A large number of early instrumental observations from Switzerland were digitised and converted to modern units. A quality control procedure was applied mainly to detect and correct digitisation errors.
These observations should be used keeping in mind some significant underlying uncertainties. Thermometers were affected by calibration errors and drifts and were poorly sheltered from radiation. Previous studies have shown that biases with respect to modern measurement standards can reach 5 ∘C in certain conditions (e.g. Böhm et al., 2010). Therefore, some adjustments need to be applied before the temperature observations can be compared with modern records.
Pressure observations can also be affected by substantial biases. Even though a barometer is not exposed to the weather, it is generally more difficult to read than a thermometer and requires more maintenance and know-how by the observer. Brugnara et al. (2015) estimated a root mean square error of 4 hPa for monthly sea-level pressure means obtained from observations made in the early 19th century (although this also includes the effect of the uncertainty in the elevation above sea level of the barometer). Pressure readings that were not corrected for temperature are affected by larger uncertainty.
In general one can assume that the errors in the measurements decrease with time thanks to the rapid scientific and technological progress that occurred between the 18th and the 19th centuries. The historical circumstances of the observations – who measured and why – are also important. Even though most of the observers had some scientific background, some were more interested in the accuracy of the measurements than others. The reader can find detailed information on the observers as well as a preliminary analysis of the observations for many of the records in Brönnimann (2020).
The records described in this paper have various lengths, some spanning several decades, and can potentially be merged with modern records in the future to create 200- or even 250-year-long daily temperature and pressure series for many Swiss cities (e.g. Aarau, Bern, Schaffhausen, St Gallen, Zurich) with few gaps. The high station density should facilitate the statistical correction of biases and inhomogeneities. The dataset is also important for the study of extreme events in the pre-industrial era. The most important variables have been converted to a standard ASCII format that is intended to facilitate data ingestion into global public repositories and consequent use by the scientific community.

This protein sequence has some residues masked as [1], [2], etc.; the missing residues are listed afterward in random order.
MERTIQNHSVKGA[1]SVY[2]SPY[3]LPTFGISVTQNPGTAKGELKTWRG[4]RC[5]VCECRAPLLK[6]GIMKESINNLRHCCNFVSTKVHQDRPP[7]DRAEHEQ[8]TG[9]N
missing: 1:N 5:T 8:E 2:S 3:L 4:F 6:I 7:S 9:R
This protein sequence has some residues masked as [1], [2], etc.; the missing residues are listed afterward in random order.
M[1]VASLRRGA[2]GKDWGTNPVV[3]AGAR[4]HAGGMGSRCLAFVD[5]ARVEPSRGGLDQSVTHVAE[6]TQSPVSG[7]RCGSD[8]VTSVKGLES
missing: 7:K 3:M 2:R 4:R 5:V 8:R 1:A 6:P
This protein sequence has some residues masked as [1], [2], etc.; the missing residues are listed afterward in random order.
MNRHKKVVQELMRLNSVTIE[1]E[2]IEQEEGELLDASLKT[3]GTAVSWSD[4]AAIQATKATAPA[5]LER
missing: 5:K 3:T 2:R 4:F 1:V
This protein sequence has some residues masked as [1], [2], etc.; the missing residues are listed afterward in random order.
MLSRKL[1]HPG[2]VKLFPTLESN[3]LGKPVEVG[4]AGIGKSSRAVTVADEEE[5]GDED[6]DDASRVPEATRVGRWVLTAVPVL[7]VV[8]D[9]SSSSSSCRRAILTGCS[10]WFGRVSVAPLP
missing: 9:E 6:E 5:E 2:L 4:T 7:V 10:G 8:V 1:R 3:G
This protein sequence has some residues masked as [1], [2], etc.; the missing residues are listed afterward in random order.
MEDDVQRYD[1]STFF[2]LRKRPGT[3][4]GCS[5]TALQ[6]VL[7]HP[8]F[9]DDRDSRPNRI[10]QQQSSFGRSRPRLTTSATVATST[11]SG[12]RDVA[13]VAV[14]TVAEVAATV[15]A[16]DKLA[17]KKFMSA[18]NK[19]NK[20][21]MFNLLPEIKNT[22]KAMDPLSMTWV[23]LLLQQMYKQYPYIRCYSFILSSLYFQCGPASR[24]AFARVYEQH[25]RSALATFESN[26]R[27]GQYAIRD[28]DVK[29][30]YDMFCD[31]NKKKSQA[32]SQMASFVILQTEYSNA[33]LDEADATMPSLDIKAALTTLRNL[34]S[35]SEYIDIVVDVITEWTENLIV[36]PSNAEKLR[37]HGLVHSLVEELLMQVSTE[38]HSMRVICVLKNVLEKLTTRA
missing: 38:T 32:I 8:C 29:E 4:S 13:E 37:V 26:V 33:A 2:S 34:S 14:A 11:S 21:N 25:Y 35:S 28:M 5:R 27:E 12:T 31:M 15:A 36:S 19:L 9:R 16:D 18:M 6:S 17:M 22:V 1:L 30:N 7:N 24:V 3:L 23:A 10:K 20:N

YB wrote the manuscript, organised the digitisation, converted the data, and performed the quality control. LP and LV carried out the archive work, collected metadata, and organised the digitisation. SB, CR, and FAI led the project and contributed to the writing of the manuscript.
The authors declare that they have no competing interests.
This work has been supported by Euro-Climhist. We thank all the students who helped in digitising the historical data.
This research has been supported by the Swiss National Science Foundation (SNF) projects CHIMES (grant no. 169676) and REUSE (grant no. 162668) and by the European Union (H2020; ERC grant no. 787574 PALAEO-RA).
This paper was edited by Scott Stevens and reviewed by two anonymous referees.